I think any sane and sensible person will regard Japan as an upper bound on America’s ability to shift away from cars and toward trains. We urbanists can sit here and dream about becoming Japan, but to dream about becoming even better at transit and transit-centric development than Japan is beyond the realm of optimism and into the realm of “doing too many hallucinogenic drugs”.
In fact, the truth is, we’re not becoming Japan, and it would take heroic feats for us even to become Germany. It would require ripping up much of exurbia and rebuilding millions of Americans’ homes in dense, walkable neighborhoods. To give you an idea of how monumental a task this would be, just look at the relative rates of housing construction in Tokyo versus New York City (borrowing a chart from the excellent James Gleeson and the UK government):
Even to increase our train usage and decrease our car usage to the level of Germany, to say nothing of Japan, America would have to transform its land use policy utterly, bring down the utterly ruinous costs of housing and transit construction, convince hundreds of millions of suburbanites to live in an entirely transformed built environment, and spend trillions of dollars.
Which is not to say I don’t want to do this. I do!! But the point is that even if we manage to do that, we will still own a lot of cars and drive a lot of cars, just like Japan does.
So we’ll still need many, many cars. And because climate change is bearing down on us, we will need all of our cars to be electric, very soon.
EVs are crucial for rapid decarbonization
A number of people assert that electric vehicles are overrated as tools for fighting climate change. For example, a recent article in The National Interest declared:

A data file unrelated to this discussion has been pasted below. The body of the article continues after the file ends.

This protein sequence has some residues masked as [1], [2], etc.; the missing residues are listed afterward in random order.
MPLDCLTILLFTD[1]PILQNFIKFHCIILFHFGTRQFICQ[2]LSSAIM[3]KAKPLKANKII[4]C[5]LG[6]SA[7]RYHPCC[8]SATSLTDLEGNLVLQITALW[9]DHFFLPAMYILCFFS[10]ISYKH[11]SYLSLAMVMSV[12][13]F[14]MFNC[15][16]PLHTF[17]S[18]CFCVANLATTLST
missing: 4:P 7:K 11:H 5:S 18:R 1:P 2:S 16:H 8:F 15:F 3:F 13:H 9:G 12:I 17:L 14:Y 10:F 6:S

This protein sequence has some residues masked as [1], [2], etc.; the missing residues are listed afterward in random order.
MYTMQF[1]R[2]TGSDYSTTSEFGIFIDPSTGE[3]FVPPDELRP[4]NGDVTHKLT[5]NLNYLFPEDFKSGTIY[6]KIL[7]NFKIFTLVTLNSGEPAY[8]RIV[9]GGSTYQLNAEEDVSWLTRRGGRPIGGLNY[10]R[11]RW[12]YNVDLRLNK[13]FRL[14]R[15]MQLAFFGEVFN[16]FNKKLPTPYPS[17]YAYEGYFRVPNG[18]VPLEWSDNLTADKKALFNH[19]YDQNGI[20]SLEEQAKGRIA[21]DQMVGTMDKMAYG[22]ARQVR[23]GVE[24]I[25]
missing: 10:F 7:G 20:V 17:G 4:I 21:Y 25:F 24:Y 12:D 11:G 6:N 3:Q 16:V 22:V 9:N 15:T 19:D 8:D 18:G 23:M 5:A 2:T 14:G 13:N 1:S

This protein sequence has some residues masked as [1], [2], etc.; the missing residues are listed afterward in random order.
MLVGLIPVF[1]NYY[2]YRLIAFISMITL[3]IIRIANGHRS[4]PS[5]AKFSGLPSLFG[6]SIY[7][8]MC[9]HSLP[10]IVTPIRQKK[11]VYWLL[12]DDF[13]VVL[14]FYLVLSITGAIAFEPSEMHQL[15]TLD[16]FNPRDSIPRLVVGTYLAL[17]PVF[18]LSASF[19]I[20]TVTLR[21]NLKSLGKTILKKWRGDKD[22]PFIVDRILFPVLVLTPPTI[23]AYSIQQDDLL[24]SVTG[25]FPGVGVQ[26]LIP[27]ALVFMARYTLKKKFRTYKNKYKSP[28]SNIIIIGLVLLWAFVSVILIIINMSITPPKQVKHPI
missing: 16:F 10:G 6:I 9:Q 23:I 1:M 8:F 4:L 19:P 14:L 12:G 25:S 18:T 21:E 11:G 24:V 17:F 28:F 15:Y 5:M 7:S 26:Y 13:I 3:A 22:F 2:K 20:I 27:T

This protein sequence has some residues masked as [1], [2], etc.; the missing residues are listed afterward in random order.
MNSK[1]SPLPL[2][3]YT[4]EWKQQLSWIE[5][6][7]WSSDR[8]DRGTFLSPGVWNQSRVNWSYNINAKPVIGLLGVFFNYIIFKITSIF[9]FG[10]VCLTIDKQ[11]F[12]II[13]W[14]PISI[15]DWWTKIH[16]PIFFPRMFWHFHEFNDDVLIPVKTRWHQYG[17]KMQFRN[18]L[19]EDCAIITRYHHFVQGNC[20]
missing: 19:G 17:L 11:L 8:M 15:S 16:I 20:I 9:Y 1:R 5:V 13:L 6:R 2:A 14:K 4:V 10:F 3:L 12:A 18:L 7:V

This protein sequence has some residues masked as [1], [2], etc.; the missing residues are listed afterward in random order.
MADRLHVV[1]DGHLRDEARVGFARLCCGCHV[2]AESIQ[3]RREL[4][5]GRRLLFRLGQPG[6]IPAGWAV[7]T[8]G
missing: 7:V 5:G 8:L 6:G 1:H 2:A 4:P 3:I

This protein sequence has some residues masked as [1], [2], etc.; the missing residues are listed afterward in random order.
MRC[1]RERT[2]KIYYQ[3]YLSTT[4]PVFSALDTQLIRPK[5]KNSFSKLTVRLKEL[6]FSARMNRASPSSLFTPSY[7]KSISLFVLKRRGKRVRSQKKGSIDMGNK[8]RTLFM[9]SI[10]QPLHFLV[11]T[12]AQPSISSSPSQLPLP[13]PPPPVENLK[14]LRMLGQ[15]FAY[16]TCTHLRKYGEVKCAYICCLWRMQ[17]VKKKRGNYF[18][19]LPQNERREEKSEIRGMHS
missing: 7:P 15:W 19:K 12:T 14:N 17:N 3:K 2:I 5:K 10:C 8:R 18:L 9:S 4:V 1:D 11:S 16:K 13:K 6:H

[W]hile EVs do decrease emissions compared with conventional vehicles, we should be comparing them to buses, trains and bikes. When we do, their potential to reduce greenhouse gas emissions disappears because of their life cycle emissions and the limited number of people they carry at one time.
If we truly want to solve our climate problems, we need to deploy EVs along with other measures, such as public transit and active mobility…Governments need to massively invest in public transit, cycling and walking infrastructure[.]
And my Bloomberg colleague Andrew Small wrote something similar a year earlier:
“Electrification is important,” says Scott Goldstein, the policy director of Transportation For America (T4A), a program by Smart Growth America that pushes for more state and federal investment in public transportation. “But if you trust the scientists who say we have only 11 years to avoid the worst effects of climate change—not to stop it but just get it under control—then we can’t wait until 2030.”
Urbanization itself reduces driving…[M]ore densely developed housing means fewer vehicles miles traveled per household, so rethinking land use—and resisting sprawl—has to be part of any decarbonization regime.
These folks are certainly right that time is of the essence when it comes to climate change. In just seven years, at current rates, we’ll pass the threshold for 1.5°C of warming (where effects start to become severe). After we inevitably cross that Rubicon, every little bit of warming makes our planet a little bit more of a disaster area.
But it seems completely wrong to assert that time pressure means we should turn to land use changes rather than electric vehicles. It takes about 15 years for the entire U.S. auto fleet to be replaced. That’s about how long it takes to build a single new housing development in San Francisco.